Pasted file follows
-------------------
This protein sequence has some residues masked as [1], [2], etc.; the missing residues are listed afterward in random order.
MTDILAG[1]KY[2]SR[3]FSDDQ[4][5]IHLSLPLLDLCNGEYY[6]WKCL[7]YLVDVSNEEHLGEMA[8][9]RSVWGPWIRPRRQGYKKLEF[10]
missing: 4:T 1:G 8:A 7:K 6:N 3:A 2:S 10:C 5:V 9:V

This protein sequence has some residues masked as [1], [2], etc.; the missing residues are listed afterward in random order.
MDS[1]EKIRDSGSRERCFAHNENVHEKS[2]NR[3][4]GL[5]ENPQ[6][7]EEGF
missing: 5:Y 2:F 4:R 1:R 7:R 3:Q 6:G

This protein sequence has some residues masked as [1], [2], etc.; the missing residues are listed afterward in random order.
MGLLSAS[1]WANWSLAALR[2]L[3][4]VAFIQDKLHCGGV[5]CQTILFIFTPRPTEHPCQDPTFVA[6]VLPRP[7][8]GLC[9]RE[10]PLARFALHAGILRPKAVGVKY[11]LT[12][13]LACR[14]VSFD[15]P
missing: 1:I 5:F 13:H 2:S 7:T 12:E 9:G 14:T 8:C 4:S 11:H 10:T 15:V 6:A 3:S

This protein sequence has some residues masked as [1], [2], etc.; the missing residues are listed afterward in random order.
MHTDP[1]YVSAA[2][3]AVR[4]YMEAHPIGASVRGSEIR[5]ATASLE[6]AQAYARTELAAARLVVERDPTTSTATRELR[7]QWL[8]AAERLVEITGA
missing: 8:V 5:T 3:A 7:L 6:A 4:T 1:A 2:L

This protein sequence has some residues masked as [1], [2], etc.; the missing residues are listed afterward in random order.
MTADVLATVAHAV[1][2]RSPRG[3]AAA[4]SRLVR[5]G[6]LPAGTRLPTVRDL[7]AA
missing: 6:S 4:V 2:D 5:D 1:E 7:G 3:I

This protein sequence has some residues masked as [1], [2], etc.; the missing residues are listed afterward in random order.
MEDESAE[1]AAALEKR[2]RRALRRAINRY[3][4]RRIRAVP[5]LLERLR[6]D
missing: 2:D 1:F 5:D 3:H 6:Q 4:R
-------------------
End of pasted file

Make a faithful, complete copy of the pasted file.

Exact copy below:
This protein sequence has some residues masked as [1], [2], etc.; the missing residues are listed afterward in random order.
MTDILAG[1]KY[2]SR[3]FSDDQ[4][5]IHLSLPLLDLCNGEYY[6]WKCL[7]YLVDVSNEEHLGEMA[8][9]RSVWGPWIRPRRQGYKKLEF[10]
missing: 4:T 1:G 8:A 7:K 6:N 3:A 2:S 10:C 5:V 9:V

This protein sequence has some residues masked as [1], [2], etc.; the missing residues are listed afterward in random order.
MDS[1]EKIRDSGSRERCFAHNENVHEKS[2]NR[3][4]GL[5]ENPQ[6][7]EEGF
missing: 5:Y 2:F 4:R 1:R 7:R 3:Q 6:G

This protein sequence has some residues masked as [1], [2], etc.; the missing residues are listed afterward in random order.
MGLLSAS[1]WANWSLAALR[2]L[3][4]VAFIQDKLHCGGV[5]CQTILFIFTPRPTEHPCQDPTFVA[6]VLPRP[7][8]GLC[9]RE[10]PLARFALHAGILRPKAVGVKY[11]LT[12][13]LACR[14]VSFD[15]P
missing: 1:I 5:F 13:H 2:S 7:T 12:E 9:G 14:T 8:C 4:S 11:H 10:T 15:V 6:A 3:S

This protein sequence has some residues masked as [1], [2], etc.; the missing residues are listed afterward in random order.
MHTDP[1]YVSAA[2][3]AVR[4]YMEAHPIGASVRGSEIR[5]ATASLE[6]AQAYARTELAAARLVVERDPTTSTATRELR[7]QWL[8]AAERLVEITGA
missing: 8:V 5:T 3:A 7:L 6:A 4:T 1:A 2:L

This protein sequence has some residues masked as [1], [2], etc.; the missing residues are listed afterward in random order.
MTADVLATVAHAV[1][2]RSPRG[3]AAA[4]SRLVR[5]G[6]LPAGTRLPTVRDL[7]AA
missing: 6:S 4:V 2:D 5:D 1:E 7:G 3:I

This protein sequence has some residues masked as [1], [2], etc.; the missing residues are listed afterward in random order.
MEDESAE[1]AAALEKR[2]RRALRRAINRY[3][4]RRIRAVP[5]LLERLR[6]D
missing: 2:D 1:F 5:D 3:H 6:Q 4:R